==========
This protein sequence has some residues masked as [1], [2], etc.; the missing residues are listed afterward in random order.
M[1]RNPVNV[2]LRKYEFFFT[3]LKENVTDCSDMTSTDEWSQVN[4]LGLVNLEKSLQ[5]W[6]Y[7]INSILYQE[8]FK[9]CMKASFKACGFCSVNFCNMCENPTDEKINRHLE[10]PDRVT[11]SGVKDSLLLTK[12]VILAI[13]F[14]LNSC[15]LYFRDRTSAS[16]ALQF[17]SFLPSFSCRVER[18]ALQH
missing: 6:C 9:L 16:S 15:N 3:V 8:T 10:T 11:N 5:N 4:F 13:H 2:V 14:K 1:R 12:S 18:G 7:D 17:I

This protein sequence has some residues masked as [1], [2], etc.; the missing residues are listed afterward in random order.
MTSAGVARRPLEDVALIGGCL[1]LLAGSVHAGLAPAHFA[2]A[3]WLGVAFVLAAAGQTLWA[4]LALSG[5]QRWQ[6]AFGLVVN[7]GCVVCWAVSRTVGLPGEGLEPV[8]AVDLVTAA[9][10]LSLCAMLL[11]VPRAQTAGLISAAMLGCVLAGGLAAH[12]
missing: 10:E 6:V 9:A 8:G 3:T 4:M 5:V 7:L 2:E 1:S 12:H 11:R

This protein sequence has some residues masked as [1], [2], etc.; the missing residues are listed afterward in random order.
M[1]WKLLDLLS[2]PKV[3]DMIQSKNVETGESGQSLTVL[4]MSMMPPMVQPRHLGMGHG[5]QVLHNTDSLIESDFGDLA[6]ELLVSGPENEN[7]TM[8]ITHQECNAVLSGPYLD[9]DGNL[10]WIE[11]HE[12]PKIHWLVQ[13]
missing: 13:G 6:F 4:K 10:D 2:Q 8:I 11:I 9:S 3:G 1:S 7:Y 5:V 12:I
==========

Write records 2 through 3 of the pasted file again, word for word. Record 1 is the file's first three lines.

This protein sequence has some residues masked as [1], [2], etc.; the missing residues are listed afterward in random order.
MTSAGVARRPLEDVALIGGCL[1]LLAGSVHAGLAPAHFA[2]A[3]WLGVAFVLAAAGQTLWA[4]LALSG[5]QRWQ[6]AFGLVVN[7]GCVVCWAVSRTVGLPGEGLEPV[8]AVDLVTAA[9][10]LSLCAMLL[11]VPRAQTAGLISAAMLGCVLAGGLAAH[12]
missing: 10:E 6:V 9:A 8:G 3:T 4:M 5:V 7:L 2:E 1:S 12:H 11:R

This protein sequence has some residues masked as [1], [2], etc.; the missing residues are listed afterward in random order.
M[1]WKLLDLLS[2]PKV[3]DMIQSKNVETGESGQSLTVL[4]MSMMPPMVQPRHLGMGHG[5]QVLHNTDSLIESDFGDLA[6]ELLVSGPENEN[7]TM[8]ITHQECNAVLSGPYLD[9]DGNL[10]WIE[11]HE[12]PKIHWLVQ[13]
missing: 13:G 6:F 4:K 10:D 2:Q 8:I 11:I 9:S 3:G 1:S 7:Y 5:V 12:I